First of all, let it be clear, tracking your progress is very important! You have to track your progress but THE NUMBER ON THE SCALE DOES NOT DEFINE YOU! 

Because being healthy is ultimately about feeling healthy - it has very little to do with a number on a scale.

When you strength train and eat properly, your body tends to only shed fat while keeping the muscle you already have. Compare that to crash dieting and hours of cardio where your “weight loss” will be greater…but you’ll be losing both muscle and fat (and leave you looking and feeling like a weakling). By tracking your body composition in more than one way, you’ll have a more accurate view of your progress.

Don’t track everything on a day-to-day basis. Our bodies are incredibly complex pieces of machinery where all kinds of crazy stuff happen all day and all night. Our weight can fluctuate over the course of a day. Measuring EVERY day will promote an unhealthy OCD behaviour where every tiny little change will be scrutinized and blown out of proportion. So, measure yourself once a week at the same time, I advise after you wake up and before you eat breakfast. Depending on your schedule, I’d either pick Friday or Monday mornings to track all of your measurements.

Here are the best ways to track yourself OTHER than a scale:

1. Take a photo!

My favourite method. Stand in front of a mirror in a bathing suit or your underwear with your cell phone camera and take a picture. Then turn to the side and take another picture of your profile view. You might not like what you see. You might not want to look at it again, and you probably won’t want to show it to anybody. THAT’S FINE. Just take the picture, hide it in a folder on your computer, and add to it once a week. You live with yourself (duh), so it’s tough to notice changes on a day-to-day basis. However, if you have two months of week-to-week photos to look back on, you’ll be able to tell if your body is transitioning in the right way.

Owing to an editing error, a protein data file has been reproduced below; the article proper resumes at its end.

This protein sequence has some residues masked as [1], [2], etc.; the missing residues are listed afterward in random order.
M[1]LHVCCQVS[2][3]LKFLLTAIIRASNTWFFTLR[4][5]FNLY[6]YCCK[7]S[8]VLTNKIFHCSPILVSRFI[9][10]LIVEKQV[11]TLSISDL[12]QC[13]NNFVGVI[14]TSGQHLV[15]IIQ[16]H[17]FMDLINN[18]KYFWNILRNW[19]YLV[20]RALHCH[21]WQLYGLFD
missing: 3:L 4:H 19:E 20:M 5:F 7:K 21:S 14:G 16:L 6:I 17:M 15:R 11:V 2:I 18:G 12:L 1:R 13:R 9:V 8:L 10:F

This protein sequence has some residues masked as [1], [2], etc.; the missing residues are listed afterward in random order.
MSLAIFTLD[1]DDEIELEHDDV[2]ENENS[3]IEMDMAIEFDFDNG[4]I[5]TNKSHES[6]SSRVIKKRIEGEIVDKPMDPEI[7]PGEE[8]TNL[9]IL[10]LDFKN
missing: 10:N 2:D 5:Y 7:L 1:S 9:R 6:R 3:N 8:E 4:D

2. Take your measurements!

Go to a craft store and buy a cheap tape measure or buy one of these self-help tape measures. Make sure your measurements are taken in the morning and not after your workout. Also, make sure you measure the same location each week – kind of weird, I know, but I pick freckles on my arms and legs so I know exactly where to measure each week. Take a circumference measurement at each of these spots and write it down:

  • Neck (for most people, this is the thing that connects your body to your head) 
  • Shoulders (both arms down at your side, at the widest point from shoulder to shoulder) 
  • Chest (lift up your arms, wrap the tape measure around your chest, just above the nipple, and then lower your arms) -Bicep (either left or right, but be consistent) 
  • Waist (at the belly button for consistency) 
  • Hips (measure the widest part of your hips) 
  • Thigh (left or right, but pick the same spot on your thigh each week)

3. Clothes!

Yes! Clothes can be a good indicator of weight loss. One drawback is that clothes can stretch. Jeans can be tight after coming out of the dryer but then loosen over time.

Remember being healthy is ultimately about feeling healthy - it has very little to do with a number on a scale.